COMMENT: Don’t throw away standardized student tests – make them better – EdSource | Team Cansler

Courtesy: Granada Hills Charter

Students learn about polynomials in Janie Dam’s Algebra 2 class.

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Student overtaxing has increasingly become one of the political battlefields in our public school system.

It was among the five causes listed on the United Teachers of Los Angeles’ Beyond Recovery Platform. As EdSource recently reported, thanks to standardized test scores from the California Smarter Balanced and National Assessment of Educational Progress (NAEP), we have a clearer understanding of the impact of the Covid-19 pandemic on students’ academic progress. The alarming declines in performance in both math and English language arts underscore the importance of having objective student data available to clearly identify the learning gaps that need to be filled.

Standardized tests have accompanied us for thousands of years. The first documented occurrence dates back to 2200 BC. in the selection of officials in antiquity. Candidates for government posts had to prove their archery skills, among other things. Applicants were given three arrows to shoot at a human-sized and shaped object while riding. If all three darts hit the target, a Perfect score was earned; two the achievement of the goal was rated as Well; and if only one arrow hit the target, it was a happen.

In the last century, standardized tests existed in the United States in the form of hour-long multiple-choice and essay exams that could be just as tedious (and perhaps just as grueling, with college admissions based primarily on scores). We have come to recognize that these high-stakes evaluations have fundamental flaws: gender, wealth and racial bias and the undermining of results through expensive preparatory courses that level the playing field; even parent-sponsored fraud.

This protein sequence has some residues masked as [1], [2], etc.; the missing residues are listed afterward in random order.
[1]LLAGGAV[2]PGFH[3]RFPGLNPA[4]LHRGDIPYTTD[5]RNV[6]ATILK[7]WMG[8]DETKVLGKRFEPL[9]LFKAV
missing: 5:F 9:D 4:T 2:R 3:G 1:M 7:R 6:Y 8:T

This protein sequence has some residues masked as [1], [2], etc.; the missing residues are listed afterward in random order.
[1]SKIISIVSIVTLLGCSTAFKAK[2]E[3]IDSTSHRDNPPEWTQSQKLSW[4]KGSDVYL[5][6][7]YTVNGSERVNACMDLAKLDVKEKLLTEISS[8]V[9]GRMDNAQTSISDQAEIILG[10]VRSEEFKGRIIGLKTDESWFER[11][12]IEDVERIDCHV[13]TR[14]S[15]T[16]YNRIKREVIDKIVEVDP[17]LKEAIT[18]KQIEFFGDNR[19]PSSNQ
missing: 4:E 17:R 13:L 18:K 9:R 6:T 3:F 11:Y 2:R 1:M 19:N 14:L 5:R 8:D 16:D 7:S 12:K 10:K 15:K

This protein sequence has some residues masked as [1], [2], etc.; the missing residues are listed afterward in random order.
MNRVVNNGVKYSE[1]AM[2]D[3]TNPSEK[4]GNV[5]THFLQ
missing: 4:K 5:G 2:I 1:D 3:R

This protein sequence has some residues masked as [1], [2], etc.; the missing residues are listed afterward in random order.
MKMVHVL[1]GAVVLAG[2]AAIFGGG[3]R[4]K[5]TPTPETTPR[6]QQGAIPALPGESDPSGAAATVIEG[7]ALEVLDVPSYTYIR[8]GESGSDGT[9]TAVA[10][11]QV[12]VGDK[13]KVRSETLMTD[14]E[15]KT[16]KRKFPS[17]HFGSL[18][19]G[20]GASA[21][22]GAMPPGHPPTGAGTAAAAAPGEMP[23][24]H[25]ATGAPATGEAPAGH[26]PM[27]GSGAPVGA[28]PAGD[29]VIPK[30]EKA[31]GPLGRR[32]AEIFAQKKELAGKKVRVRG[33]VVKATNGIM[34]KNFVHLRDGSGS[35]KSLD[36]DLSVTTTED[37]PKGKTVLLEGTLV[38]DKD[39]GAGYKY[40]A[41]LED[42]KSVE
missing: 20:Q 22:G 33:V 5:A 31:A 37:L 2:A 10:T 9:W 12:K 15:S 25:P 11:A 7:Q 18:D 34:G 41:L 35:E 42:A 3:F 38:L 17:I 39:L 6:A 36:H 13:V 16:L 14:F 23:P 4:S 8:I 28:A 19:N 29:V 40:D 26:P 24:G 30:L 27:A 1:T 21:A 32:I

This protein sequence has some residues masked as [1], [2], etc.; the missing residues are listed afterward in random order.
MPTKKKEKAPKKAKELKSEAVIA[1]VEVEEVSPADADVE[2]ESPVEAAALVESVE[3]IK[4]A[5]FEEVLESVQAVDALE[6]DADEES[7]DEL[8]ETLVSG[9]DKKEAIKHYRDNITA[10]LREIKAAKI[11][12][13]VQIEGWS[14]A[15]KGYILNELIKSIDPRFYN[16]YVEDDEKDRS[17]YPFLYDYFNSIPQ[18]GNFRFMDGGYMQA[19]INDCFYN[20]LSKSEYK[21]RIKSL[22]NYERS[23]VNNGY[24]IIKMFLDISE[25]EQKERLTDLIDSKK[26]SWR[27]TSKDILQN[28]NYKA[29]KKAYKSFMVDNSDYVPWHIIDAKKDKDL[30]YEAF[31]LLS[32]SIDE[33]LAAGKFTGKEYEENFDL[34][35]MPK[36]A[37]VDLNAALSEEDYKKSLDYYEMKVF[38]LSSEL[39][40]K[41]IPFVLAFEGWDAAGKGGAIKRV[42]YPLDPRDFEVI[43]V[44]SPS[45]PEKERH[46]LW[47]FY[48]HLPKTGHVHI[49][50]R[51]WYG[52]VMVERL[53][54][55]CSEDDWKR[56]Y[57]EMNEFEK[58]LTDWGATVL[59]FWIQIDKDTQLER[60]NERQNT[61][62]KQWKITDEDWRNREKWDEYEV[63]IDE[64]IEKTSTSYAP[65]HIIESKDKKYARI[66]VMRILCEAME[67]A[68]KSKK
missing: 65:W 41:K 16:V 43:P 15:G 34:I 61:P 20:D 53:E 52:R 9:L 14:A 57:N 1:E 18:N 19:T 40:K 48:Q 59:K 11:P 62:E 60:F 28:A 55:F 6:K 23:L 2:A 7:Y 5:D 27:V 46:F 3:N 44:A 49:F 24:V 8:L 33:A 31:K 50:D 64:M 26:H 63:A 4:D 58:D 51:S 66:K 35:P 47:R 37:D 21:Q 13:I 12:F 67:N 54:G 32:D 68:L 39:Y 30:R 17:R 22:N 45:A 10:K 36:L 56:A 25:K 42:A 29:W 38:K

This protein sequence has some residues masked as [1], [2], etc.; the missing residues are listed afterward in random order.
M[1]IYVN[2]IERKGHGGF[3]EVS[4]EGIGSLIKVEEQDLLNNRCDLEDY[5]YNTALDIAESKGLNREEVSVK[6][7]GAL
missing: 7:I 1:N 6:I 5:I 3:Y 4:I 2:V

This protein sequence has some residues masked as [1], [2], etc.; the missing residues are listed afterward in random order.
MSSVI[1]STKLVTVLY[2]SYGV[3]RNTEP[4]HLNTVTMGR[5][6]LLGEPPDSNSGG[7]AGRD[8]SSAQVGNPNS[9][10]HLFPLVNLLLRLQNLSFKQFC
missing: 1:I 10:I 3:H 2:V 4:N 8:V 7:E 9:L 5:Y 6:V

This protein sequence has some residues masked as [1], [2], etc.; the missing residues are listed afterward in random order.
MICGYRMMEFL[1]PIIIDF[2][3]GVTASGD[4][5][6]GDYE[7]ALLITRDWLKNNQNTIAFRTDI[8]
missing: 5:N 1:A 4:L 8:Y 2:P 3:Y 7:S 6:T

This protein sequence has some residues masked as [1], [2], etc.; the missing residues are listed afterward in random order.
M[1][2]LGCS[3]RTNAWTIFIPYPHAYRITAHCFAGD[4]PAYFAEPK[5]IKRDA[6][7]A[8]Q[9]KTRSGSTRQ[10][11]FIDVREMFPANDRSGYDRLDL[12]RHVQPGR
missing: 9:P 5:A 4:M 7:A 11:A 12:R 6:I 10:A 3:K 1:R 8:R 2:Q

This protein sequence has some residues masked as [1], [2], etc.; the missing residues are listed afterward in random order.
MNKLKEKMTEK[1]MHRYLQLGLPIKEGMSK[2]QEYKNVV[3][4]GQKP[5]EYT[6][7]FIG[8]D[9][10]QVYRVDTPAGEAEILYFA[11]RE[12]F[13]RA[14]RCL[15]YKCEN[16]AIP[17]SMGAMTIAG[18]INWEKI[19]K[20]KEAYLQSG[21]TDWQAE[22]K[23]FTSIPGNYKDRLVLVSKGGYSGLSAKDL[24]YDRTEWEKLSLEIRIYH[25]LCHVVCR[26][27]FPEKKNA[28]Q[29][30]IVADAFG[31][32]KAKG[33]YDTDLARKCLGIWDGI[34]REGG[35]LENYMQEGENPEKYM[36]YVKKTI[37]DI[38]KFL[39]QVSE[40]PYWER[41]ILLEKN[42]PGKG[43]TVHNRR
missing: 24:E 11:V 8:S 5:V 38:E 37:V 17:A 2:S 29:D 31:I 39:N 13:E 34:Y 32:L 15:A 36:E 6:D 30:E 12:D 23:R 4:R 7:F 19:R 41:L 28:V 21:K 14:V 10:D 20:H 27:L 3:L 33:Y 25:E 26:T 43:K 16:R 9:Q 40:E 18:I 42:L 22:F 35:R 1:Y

Newcomers to the country tend to converse in English before learning to write in the language, but standardized tests are largely not offered in a voice response format, except for the language exams themselves. The inability to accommodate high schoolers with special needs during the pandemic Granting access led to lawsuits and hastened a move away from College Board testing, which was clearly imminent and clearly needed in many cases. Many colleges and universities, including the University of California system, are jettisoning both the SAT and ACT as admissions requirements.

But this development leaves us with some inevitable questions: What lies ahead for data collection to track state and national progress towards a better educated workforce? Should all standardized tests be discarded in the fight against unhealthy overtesting and dangerous pitfalls that we have come to understand? There are forecasts of a shortage of millions of highly skilled and skilled workers in America, and global economic competition is likely to continue its steady rise. It would be foolish to deprive ourselves of a consistent means of measuring how our education system is serving our young people – and by extension, all of us.